Gillespie Beach, Westland
|District||Westland District Council|
|• Mayor||Bruce Smith|
|• Total||11,880.19 km2 (4,586.97 sq mi)|
|• Density||0.75/km2 (1.9/sq mi)|
|Time zone||UTC+12 (NZST)|
|• Summer (DST)||UTC+13 (NZDT)|
Westland was originally a part of Canterbury Province, administered from Christchurch in the East coast. The booming population as a result of the gold rush, together with the difficulty of travel and communication across the Southern Alps, led first to the creation of a special Westland County, then the formal separation of Westland from Canterbury to form the short-lived Westland Province (1873–1876). Westland Province also included what is now the southern portion of Grey District with the provincial boundary at the Grey and Arnold rivers. Greymouth proper was in Westland Province, Cobden, on the north bank of the Grey River, was in Nelson Province .
After the abolition of the provinces in 1876, a new Westland County was created with roughly the same borders as the old Province. About this time, the population relative to the rest of the country began to decline, as the easily accessible gold soon ran out and the conditions were not ideal for farming. Local government changes saw the hinterland of Greymouth on both sides of the Grey River transformed into Greymouth Borough and Grey County and subsequently into Grey District, which includes portions of both historical provinces.
However Westland, as a unit of government, emerged largely intact from the local government reforms of the 1980s and 1990s, merely changing from a County to a District and incorporating the Borough of Hokitika.
Recently the population has begun to grow more quickly due to "lifestyle" residents moving into the District.
The District consists of a long thin strip of land between the crest of the Southern Alps and the Tasman Sea. The low-lying areas near the coast are a mixture of pastoral farmland and temperate rainforest. Westland temperate rainforests contain many conifers and receives high rates of precipitation due to orographic lifting caused by the Southern Alps. The eastern part of the District is steep and mountainous. Many small rivers flow down from the mountains. The southern part of the District notably contains the Franz Josef and Fox glaciers.
In the north, the Taramakau River, the largest river in the district, forms the boundary with the Grey District. The crest of the Southern Alps marks the eastern boundary. A small southern boundary lies between Westland proper and Fiordland, which lies within the Southland District. This boundary cannot be crossed by road.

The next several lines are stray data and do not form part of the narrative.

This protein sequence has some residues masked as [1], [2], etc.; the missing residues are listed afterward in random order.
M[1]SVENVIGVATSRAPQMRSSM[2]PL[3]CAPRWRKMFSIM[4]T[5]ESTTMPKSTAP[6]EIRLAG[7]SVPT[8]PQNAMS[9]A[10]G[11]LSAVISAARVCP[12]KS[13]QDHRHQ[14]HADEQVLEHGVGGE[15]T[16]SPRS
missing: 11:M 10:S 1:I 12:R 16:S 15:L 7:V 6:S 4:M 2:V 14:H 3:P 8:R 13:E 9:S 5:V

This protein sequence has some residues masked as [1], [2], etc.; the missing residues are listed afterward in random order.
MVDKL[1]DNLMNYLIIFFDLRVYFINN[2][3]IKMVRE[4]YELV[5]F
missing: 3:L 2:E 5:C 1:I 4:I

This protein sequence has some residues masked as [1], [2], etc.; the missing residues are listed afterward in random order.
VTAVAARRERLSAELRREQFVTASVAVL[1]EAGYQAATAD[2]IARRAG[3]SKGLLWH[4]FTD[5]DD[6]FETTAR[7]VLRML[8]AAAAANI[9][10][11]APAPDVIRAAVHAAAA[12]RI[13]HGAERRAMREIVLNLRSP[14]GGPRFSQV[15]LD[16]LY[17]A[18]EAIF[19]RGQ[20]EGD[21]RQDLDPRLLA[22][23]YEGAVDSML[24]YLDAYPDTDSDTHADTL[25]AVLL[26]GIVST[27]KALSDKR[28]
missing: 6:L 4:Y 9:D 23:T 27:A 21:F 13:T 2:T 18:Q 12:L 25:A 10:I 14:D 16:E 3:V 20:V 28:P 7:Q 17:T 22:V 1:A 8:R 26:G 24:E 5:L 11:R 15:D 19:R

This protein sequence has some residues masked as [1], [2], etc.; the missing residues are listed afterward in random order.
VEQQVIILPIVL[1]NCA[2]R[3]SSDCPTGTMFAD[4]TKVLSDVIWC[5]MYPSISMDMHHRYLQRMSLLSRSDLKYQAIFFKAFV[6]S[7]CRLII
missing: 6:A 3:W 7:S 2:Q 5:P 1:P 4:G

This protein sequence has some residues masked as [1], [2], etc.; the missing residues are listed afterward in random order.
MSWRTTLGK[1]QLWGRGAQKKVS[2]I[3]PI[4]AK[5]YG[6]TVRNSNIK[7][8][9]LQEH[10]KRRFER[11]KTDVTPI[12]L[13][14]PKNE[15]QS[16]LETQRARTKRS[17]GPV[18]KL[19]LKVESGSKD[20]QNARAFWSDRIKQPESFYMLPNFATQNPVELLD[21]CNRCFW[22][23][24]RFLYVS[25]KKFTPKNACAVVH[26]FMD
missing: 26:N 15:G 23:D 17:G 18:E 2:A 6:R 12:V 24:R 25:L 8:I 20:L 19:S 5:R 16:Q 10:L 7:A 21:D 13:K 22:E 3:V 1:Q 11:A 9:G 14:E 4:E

As of June 2020, the Westland district has an estimated population of 8,920. The district is the most sparsely populated of New Zealand's 67 territorial authorities at 0.75 inhabitants per square kilometre (1.94/sq mi).
Westland District had a population of 8,640 at the 2018 New Zealand census, an increase of 336 people (4.0%) since the 2013 census, and an increase of 237 people (2.8%) since the 2006 census. There were 3,747 households. There were 4,356 males and 4,287 females, giving a sex ratio of 1.02 males per female. The median age was 44.4 years (compared with 37.4 years nationally), with 1,449 people (16.8%) aged under 15 years, 1,446 (16.7%) aged 15 to 29, 4,212 (48.8%) aged 30 to 64, and 1,536 (17.8%) aged 65 or older.
Ethnicities were 86.5% European/Pākehā, 14.4% Māori, 2.0% Pacific peoples, 5.2% Asian, and 3.0% other ethnicities (totals add to more than 100% since people could identify with multiple ethnicities).
The proportion of people born overseas was 16.3%, compared with 27.1% nationally.
Although some people objected to giving their religion, 51.4% had no religion, 36.7% were Christian, 0.9% were Hindu, 0.3% were Muslim, 0.5% were Buddhist and 2.0% had other religions.
Of those at least 15 years old, 1,056 (14.7%) people had a bachelor or higher degree, and 1,656 (23.0%) people had no formal qualifications. The median income was $29,600, compared with $31,800 nationally. The employment status of those at least 15 was that 3,975 (55.3%) people were employed full-time, 1,137 (15.8%) were part-time, and 153 (2.1%) were unemployed.
|Name||Population||Households||Median age||Median income|
|Northern Ward||2,907||1,197||46.9 years||$30,100|
|Hokitika Ward||3,651||1,605||47.4 years||$28,400|
|Southern Ward||2,082||945||35 years||$31,500|
|New Zealand||37.4 years||$31,800|
Urban areas and settlements
Hokitika, the district seat, is the only town in the Westland District with a population over 1,000. It is home to 2,920 people, 32.7% of the district's population.
Other settlements and localities in the district include:
- Notes: bold - settlement; normal text - locality; italics - minor locality
The Westland District is governed by an elected Council, headed by an elected Mayor. The Mayor is elected at large. The current Mayor is Bruce Smith. Councillors are elected to represent multi-member wards. Three councillors are elected for the Northern Ward, three for the Southern Ward, and four for the town of Hokitika.
The District is one of three included within the West Coast Region.
In the early years of settlement in Westland, gold was a major commodity, bringing prospectors flocking into the area. After the gold ran out, those who remained turned to pastoral farming. (Unlike the more northern parts of the West Coast, Westland has not developed coal mining.) In recent years, tourism has become more important, with drawcards such as the glaciers, and events such as the Hokitika Wildfoods Festival.
- "Population estimate tables - NZ.Stat". Statistics New Zealand. Retrieved 22 October 2020.
- "Statistical area 1 dataset for 2018 Census". Statistics New Zealand. March 2020. Westland District (057). 2018 Census place summary: Westland District
- "2018 Census place summaries | Stats NZ". www.stats.govt.nz. Retrieved 2020-12-14.